Don’t be shy with your health. The CrossFitters aren’t shy about their health, Erin Simmons isn’t shy about her health, and I’m not shy about mine. Do what works for you, but do it right, do it safe, and don’t be shy if you don’t think it’s right for you. It’s a big wide world of fitness and activity, go out there and get some good endorphins, look good naked, and have a blast every time you do it.

****On a side note, I was a little turned off by the heated, malice laced replies that popped up from the CrossFit community like THIS ONE and THIS OTHER ONE. It’s fantastic people are passionate about fitness in our food obsessed culture, however, I didn’t think Erin’s letter was as particularly bashing as her headline. She had a bad experience at CrossFit and it wasn’t for her. I also had a bad experience at CrossFit and it’s not for me either, but I would have liked to see CrossFitters exercise more grace under fire. We get it, injury can happen anywhere doing anything. Bottom line: Whatever you are doing, do it properly and encourage the same of the others around you. I wished that would have hit that harder instead of heated defense.

****Always welcome to take Pilates at HIP Studio in Hermosa Beach, CA. Every trainer will give you an intense workout, with impeccable instruction. I’ve searched far and wide to find a good home. If the CrossFitters are going to promote their “boxes” I’ve got no shame in promoting the studio I love.


The Naked Lady Spa

May 7, 2013 § 1 Comment

Previously Posted on Oct 6th 2011

If you’ve read Tuesday’s post you know I’ve been a little tense lately. I have what they call a Hollywood Hangover. After being honorarily discharged from work on a difficult show you question your very existence on this Earth, convinced everyone else is an alien or a carney. Sort of like after a week long bender of hard drugs in Vegas, it’s what Hunter S. Thompson must of felt like most of the time. This is bat country.

So when a friend of mine suggested I head down to the Asian Day Spa, I promptly made an appointment. It wasn’t until I was in the parking lot that I realized this place was so authentic it was actually in Koreatown and English wasn’t the first language of the establishment. I don’t even think it was the second language. In fact, the sign out front was in symbols so I just trusted my GPS had taken me to the right address.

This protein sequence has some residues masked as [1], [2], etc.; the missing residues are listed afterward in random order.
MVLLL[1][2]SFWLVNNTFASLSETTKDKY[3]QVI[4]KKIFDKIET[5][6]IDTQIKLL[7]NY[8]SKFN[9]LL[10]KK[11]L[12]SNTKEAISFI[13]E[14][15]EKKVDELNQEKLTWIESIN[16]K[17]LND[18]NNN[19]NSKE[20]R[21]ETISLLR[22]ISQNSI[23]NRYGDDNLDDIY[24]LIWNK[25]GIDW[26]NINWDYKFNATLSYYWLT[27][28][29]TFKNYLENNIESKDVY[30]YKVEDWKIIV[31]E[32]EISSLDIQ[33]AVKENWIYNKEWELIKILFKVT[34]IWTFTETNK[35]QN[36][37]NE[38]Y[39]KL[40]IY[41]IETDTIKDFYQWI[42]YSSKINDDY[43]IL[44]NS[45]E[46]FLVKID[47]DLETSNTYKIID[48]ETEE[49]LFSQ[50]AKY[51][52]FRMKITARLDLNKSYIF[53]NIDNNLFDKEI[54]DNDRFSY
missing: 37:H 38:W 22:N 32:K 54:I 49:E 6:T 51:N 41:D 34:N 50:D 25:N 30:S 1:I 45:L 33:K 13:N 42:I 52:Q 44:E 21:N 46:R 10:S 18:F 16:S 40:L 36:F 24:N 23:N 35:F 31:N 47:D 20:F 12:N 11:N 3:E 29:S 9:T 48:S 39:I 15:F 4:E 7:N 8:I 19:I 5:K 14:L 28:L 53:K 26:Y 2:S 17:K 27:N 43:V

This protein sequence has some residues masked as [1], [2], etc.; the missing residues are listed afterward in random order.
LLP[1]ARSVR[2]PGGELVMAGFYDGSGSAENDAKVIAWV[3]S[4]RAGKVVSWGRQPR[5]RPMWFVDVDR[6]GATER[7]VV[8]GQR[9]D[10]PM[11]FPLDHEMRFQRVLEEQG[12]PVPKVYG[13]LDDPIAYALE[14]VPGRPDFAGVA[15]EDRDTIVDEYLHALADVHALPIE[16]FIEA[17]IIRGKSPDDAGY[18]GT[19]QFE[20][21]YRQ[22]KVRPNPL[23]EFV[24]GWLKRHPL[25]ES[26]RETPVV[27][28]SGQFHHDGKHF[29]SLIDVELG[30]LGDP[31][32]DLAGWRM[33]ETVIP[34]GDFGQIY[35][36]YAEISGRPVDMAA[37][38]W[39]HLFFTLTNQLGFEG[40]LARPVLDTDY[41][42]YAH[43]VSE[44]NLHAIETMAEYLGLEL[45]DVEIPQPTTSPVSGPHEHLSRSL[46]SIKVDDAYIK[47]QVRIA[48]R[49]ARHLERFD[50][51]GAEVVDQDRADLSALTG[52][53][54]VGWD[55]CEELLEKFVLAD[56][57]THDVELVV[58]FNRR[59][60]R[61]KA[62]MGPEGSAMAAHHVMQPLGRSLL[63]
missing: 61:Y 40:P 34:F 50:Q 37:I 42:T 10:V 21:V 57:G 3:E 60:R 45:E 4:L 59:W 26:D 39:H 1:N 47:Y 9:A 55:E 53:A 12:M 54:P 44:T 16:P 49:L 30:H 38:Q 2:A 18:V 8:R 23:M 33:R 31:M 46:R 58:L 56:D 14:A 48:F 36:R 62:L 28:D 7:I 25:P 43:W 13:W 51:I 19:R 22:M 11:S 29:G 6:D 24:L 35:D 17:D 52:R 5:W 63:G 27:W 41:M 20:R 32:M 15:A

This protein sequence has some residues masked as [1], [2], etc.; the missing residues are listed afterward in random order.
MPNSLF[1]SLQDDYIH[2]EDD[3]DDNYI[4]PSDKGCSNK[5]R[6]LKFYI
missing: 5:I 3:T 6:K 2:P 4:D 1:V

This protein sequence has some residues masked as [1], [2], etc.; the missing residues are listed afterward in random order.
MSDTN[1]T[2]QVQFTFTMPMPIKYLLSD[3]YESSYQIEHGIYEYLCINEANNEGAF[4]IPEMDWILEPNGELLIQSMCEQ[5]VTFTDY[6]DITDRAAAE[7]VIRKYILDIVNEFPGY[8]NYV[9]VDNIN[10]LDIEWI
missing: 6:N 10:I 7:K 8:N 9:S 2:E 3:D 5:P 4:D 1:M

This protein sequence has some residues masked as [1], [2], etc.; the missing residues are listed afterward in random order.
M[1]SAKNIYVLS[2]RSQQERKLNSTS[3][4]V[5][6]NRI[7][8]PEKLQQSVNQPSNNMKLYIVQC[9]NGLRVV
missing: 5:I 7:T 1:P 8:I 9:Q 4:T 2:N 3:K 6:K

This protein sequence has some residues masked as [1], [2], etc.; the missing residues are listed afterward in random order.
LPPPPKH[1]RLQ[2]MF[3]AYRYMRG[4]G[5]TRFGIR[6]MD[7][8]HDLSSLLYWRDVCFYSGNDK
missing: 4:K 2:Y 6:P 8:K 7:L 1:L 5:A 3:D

I was so frazzled with my tinsel town migraine I didn’t question much. I approached the front desk behind a robust butch woman who inquired my attendance. Not really wanting to explain myself to another patron, I vaguely paraphrased: reality TV, producer, long hours, extremely tense, etc. She then launched into a self-pitch. She wanted me to get her on Sons Of Anarchy in all her bad dye job glory. If I knew someone on a hit scripted FX show, I wouldn’t be handing out supporting roles to women I meet in line at the naked lady spa. Please, I’d be whoring myself out for a position. I was so irritated, I quickly grabbed my key from the receptionist and averted eye contact before I could get a further explanation of all my appointment entailed. My mistake.

Like any Asian household, you take off your shoes, put them in a locker with the corresponding number of your key. Easy enough. Then you undress and put your clothes in another numbered locker. Then you enter the spa area where your robe and towel gets put into… you guessed it, a locker with your number. I was beginning to realize what I was reduced to. Just like in concentration camps, Broadway cattle call auditions, Big Ten Universities, or in line at the deli. #51.